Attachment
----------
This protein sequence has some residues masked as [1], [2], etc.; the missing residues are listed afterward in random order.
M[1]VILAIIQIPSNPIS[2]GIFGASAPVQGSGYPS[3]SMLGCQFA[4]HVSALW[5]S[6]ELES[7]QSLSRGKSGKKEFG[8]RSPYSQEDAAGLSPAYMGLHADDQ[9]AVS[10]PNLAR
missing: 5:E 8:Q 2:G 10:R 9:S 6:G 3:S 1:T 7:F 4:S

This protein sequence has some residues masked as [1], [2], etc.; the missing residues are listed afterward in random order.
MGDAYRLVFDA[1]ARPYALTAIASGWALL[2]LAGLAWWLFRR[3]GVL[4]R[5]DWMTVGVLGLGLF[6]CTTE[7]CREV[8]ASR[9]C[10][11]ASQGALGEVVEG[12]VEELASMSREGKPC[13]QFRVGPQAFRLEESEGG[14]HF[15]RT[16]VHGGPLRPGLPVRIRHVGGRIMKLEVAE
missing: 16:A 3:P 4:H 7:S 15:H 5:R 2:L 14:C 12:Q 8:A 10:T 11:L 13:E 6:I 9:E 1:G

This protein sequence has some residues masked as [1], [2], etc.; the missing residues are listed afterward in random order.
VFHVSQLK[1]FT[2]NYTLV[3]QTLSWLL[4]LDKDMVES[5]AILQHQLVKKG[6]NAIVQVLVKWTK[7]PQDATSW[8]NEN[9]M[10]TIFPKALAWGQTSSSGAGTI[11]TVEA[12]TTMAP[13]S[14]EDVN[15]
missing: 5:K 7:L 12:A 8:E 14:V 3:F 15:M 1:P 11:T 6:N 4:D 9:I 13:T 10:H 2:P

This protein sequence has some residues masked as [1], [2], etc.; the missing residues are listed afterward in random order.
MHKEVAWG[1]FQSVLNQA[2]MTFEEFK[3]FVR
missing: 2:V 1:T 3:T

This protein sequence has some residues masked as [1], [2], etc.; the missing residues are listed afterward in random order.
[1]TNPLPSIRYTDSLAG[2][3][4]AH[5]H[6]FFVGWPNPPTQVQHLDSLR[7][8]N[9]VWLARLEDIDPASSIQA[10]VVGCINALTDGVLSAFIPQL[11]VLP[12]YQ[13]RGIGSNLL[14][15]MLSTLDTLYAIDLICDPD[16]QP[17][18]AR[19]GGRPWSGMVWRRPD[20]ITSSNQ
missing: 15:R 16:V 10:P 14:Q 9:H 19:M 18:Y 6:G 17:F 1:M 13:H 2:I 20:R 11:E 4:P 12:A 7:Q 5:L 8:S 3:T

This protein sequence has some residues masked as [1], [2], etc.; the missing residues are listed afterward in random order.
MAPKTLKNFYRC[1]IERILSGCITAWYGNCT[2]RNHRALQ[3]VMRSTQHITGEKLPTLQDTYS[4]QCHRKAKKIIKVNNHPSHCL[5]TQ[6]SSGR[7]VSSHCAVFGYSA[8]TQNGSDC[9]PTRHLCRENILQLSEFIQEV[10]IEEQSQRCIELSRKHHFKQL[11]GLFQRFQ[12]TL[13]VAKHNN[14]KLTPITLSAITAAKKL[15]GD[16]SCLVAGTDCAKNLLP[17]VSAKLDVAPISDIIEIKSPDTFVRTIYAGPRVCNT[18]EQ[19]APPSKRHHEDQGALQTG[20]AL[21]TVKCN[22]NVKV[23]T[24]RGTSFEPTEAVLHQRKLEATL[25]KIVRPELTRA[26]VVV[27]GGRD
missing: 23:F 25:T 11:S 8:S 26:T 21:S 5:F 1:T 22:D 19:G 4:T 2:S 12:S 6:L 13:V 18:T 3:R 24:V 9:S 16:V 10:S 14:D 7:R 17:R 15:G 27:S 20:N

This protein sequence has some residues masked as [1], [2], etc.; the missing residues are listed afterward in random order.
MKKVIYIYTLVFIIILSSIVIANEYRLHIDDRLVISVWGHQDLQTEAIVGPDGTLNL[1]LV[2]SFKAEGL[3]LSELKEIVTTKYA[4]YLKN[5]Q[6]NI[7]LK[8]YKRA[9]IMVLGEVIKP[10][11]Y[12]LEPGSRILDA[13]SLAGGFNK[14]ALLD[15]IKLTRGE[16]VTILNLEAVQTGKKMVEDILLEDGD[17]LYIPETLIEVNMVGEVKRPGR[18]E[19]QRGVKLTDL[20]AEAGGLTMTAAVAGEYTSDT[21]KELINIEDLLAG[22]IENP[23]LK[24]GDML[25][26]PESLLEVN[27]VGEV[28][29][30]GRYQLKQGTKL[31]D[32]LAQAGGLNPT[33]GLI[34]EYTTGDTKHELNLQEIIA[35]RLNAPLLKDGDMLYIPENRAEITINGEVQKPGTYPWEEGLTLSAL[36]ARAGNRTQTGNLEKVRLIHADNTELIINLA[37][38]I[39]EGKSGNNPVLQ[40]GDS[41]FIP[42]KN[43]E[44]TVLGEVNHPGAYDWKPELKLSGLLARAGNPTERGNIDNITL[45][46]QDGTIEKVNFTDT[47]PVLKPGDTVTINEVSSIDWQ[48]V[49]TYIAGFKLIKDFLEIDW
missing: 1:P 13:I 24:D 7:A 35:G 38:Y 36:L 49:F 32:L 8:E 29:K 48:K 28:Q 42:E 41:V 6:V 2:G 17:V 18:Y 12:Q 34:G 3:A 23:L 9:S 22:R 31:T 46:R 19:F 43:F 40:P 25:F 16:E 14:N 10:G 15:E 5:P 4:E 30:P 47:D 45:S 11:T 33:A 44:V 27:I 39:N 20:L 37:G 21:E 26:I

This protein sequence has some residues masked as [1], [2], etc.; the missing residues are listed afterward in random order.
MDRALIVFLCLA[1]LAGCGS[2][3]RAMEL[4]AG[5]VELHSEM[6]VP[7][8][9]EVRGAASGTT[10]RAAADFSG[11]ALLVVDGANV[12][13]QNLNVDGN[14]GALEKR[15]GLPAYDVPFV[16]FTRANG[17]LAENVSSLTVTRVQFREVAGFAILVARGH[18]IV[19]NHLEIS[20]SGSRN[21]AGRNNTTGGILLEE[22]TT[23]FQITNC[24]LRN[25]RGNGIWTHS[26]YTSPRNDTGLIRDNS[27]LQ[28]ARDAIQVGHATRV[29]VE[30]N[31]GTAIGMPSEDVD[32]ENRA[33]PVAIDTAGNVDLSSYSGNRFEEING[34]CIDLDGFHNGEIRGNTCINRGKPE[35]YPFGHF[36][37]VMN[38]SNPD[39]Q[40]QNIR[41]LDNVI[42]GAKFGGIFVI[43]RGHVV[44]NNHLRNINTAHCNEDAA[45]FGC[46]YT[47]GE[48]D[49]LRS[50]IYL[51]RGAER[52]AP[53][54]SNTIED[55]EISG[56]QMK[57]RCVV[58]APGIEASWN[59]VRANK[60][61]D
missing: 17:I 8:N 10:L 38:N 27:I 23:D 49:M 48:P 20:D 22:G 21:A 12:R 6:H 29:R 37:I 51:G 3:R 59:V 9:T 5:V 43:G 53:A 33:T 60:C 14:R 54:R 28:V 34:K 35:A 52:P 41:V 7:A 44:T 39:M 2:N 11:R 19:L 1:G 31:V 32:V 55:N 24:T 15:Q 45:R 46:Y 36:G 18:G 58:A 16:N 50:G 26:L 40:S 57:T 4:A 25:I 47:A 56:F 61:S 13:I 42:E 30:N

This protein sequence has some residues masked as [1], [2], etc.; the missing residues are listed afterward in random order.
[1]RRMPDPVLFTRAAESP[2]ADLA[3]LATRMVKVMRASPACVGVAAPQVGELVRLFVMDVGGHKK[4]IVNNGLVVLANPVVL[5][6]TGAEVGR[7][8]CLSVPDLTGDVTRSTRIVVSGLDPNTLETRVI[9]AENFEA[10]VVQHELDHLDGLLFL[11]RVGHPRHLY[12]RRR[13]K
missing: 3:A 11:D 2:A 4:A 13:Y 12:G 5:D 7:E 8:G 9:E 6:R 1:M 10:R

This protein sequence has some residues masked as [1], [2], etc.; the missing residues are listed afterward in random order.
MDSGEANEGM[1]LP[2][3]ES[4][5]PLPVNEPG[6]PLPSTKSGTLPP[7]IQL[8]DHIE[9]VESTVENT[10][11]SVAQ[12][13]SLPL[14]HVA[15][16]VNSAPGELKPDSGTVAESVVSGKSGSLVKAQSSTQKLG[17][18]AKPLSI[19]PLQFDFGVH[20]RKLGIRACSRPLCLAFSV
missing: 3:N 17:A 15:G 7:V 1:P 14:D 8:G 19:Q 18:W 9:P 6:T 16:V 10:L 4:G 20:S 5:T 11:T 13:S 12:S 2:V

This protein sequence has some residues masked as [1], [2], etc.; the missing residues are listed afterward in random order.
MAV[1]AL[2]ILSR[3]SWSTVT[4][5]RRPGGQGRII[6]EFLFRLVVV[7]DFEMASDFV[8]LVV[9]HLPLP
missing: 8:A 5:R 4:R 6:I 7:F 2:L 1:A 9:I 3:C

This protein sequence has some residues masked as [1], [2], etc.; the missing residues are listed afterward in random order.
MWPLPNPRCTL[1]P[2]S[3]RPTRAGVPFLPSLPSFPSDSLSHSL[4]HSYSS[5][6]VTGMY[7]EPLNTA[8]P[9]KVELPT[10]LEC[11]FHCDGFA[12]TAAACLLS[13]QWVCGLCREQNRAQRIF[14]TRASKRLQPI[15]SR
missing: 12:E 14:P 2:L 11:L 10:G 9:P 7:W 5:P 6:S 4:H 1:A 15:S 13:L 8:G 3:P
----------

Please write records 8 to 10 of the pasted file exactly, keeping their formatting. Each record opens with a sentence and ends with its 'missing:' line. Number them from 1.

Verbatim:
This protein sequence has some residues masked as [1], [2], etc.; the missing residues are listed afterward in random order.
MDRALIVFLCLA[1]LAGCGS[2][3]RAMEL[4]AG[5]VELHSEM[6]VP[7][8][9]EVRGAASGTT[10]RAAADFSG[11]ALLVVDGANV[12][13]QNLNVDGN[14]GALEKR[15]GLPAYDVPFV[16]FTRANG[17]LAENVSSLTVTRVQFREVAGFAILVARGH[18]IV[19]NHLEIS[20]SGSRN[21]AGRNNTTGGILLEE[22]TT[23]FQITNC[24]LRN[25]RGNGIWTHS[26]YTSPRNDTGLIRDNS[27]LQ[28]ARDAIQVGHATRV[29]VE[30]N[31]GTAIGMPSEDVD[32]ENRA[33]PVAIDTAGNVDLSSYSGNRFEEING[34]CIDLDGFHNGEIRGNTCINRGKPE[35]YPFGHF[36][37]VMN[38]SNPD[39]Q[40]QNIR[41]LDNVI[42]GAKFGGIFVI[43]RGHVV[44]NNHLRNINTAHCNEDAA[45]FGC[46]YT[47]GE[48]D[49]LRS[50]IYL[51]RGAER[52]AP[53][54]SNTIED[55]EISG[56]QMK[57]RCVV[58]APGIEASWN[59]VRANK[60][61]D
missing: 17:I 8:N 10:L 38:N 27:I 23:D 49:M 48:P 20:D 22:G 21:A 12:R 6:H 29:R 37:I 51:G 3:R 59:V 9:T 5:V 43:G 53:A 33:T 60:C 14:R 54:R 28:V 34:K 35:A 52:P 41:V 7:A 44:T 39:M 2:N 11:R 19:L 1:G 31:V 32:V 55:N 24:T 15:Q 45:R 46:Y 36:G 18:G 58:A 16:N 50:G 26:L 40:S 57:T 4:A 25:I 47:A 56:F 61:S 13:I 42:E 30:N

This protein sequence has some residues masked as [1], [2], etc.; the missing residues are listed afterward in random order.
[1]RRMPDPVLFTRAAESP[2]ADLA[3]LATRMVKVMRASPACVGVAAPQVGELVRLFVMDVGGHKK[4]IVNNGLVVLANPVVL[5][6]TGAEVGR[7][8]CLSVPDLTGDVTRSTRIVVSGLDPNTLETRVI[9]AENFEA[10]VVQHELDHLDGLLFL[11]RVGHPRHLY[12]RRR[13]K
missing: 3:A 11:D 2:A 4:A 13:Y 12:G 5:D 7:E 8:G 9:E 6:R 1:M 10:R

This protein sequence has some residues masked as [1], [2], etc.; the missing residues are listed afterward in random order.
MDSGEANEGM[1]LP[2][3]ES[4][5]PLPVNEPG[6]PLPSTKSGTLPP[7]IQL[8]DHIE[9]VESTVENT[10][11]SVAQ[12][13]SLPL[14]HVA[15][16]VNSAPGELKPDSGTVAESVVSGKSGSLVKAQSSTQKLG[17][18]AKPLSI[19]PLQFDFGVH[20]RKLGIRACSRPLCLAFSV
missing: 3:N 17:A 15:G 7:V 1:P 14:D 8:G 19:Q 18:W 9:P 6:T 16:V 10:L 4:G 20:S 5:T 11:T 13:S 12:S 2:V